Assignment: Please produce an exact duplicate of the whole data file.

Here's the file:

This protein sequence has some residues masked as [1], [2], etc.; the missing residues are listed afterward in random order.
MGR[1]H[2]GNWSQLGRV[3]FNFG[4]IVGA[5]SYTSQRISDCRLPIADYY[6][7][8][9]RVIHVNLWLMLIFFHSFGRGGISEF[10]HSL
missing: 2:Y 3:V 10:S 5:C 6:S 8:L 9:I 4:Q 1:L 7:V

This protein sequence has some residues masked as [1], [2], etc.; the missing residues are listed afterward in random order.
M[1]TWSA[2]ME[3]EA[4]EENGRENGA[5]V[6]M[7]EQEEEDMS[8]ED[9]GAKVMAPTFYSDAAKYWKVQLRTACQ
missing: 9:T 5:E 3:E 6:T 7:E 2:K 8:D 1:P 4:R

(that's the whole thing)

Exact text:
This protein sequence has some residues masked as [1], [2], etc.; the missing residues are listed afterward in random order.
MGR[1]H[2]GNWSQLGRV[3]FNFG[4]IVGA[5]SYTSQRISDCRLPIADYY[6][7][8][9]RVIHVNLWLMLIFFHSFGRGGISEF[10]HSL
missing: 2:Y 3:V 10:S 5:C 6:S 8:L 9:I 4:Q 1:L 7:V

This protein sequence has some residues masked as [1], [2], etc.; the missing residues are listed afterward in random order.
M[1]TWSA[2]ME[3]EA[4]EENGRENGA[5]V[6]M[7]EQEEEDMS[8]ED[9]GAKVMAPTFYSDAAKYWKVQLRTACQ
missing: 9:T 5:E 3:E 6:T 7:E 2:K 8:D 1:P 4:R